Yes, agree. The history of the forum was what made it unique. There was a wealth of information and discussion about topics rarely, or never, seen in other publications or books from a very knowledgeable base. Martin would bring up some very interesting posts on the chemistry of holography; don't know if he looks in nowadays. I used to talk about the physics of holography. Petr, you and I talked about the eye as an electronic/computing machine. My interest in this was brought about by thinking of the hologram and the viewer as sub-components of a machine with their response functions. You may remember I asked if the eye was bandwidth limited and we carried on this discussion for a while. We talked about colour in holography, about the characteristics of exposure and how to get an idea of "enough exposure".lobaz wrote:This forum has a long history, that's why it uses quite old school backend. The best property of this forum is exactly THE history - almost everything concerning holography has been discussed here, and you can still find it here. I am not sure if it is possible to make e.g. reddit holography corner and transfer old posts there. Without this rich history, the forum means nothing.
The problem I had with Facebook (no longer have a Facebook account) is that all the older display holographers simply talked about other display holographers. They all seem to wallow in the knowing of some "famous" holographer, and whatever information these display holographers had was always justified by an "expert" and "famous" holographer. To me, this was not talking about holography, it was simply name-dropping.Just because someone is "famous" does not mean that this person is all-knowing! Also, in Facebook, I found people would simply fan their ego.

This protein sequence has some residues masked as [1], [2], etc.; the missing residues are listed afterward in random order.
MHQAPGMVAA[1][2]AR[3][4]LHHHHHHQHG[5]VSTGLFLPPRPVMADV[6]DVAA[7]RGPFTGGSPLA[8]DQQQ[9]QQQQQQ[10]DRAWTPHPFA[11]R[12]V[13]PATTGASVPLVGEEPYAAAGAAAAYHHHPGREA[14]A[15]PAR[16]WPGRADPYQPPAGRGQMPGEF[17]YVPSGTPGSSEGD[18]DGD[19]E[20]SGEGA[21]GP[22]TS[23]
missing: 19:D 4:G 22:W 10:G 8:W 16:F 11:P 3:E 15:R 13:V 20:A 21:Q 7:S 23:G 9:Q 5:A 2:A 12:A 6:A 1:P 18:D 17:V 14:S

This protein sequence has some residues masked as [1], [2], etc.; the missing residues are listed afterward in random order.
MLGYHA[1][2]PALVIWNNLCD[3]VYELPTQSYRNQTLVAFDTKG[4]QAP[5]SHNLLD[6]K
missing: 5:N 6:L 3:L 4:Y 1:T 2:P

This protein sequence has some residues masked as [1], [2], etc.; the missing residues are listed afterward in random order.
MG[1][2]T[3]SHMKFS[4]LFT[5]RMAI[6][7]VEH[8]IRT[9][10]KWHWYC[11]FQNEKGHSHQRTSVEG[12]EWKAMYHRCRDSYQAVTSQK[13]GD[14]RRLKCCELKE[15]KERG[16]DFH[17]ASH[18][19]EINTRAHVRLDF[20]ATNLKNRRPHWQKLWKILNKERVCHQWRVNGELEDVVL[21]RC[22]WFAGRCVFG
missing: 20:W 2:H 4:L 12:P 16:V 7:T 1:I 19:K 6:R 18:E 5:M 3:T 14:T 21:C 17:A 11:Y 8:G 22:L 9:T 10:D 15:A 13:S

For example: Is there any artistic merit in a display hologram, simply because it's a display hologram, vis-a-vis classical art appreciation? To what do we compare it: Paintings? Sculpture? Can we transcend 3D and create "extra-3d" illusions? Is there an Escher equivalent of a hologram?
Does anyone have any interesting or creative lighting methods. Danny Bruza gave a talk on lighting at PCGG2, where he used a broken lightbulb as a diffuser.
Can you record a fractal? I don't mean the image of a fractal, but an actual fractal. Given a semi-random light field, is it possible to create a hologram that will reconstruct such a semi-random pattern.
I don't suppose any of these questions will be answered (although I hope that if a discussion does prevail, it will be ordered and amicable). But, I offer these suggestions to actually debate holography, rather than simply bring up old holographers and genuflect to them in print.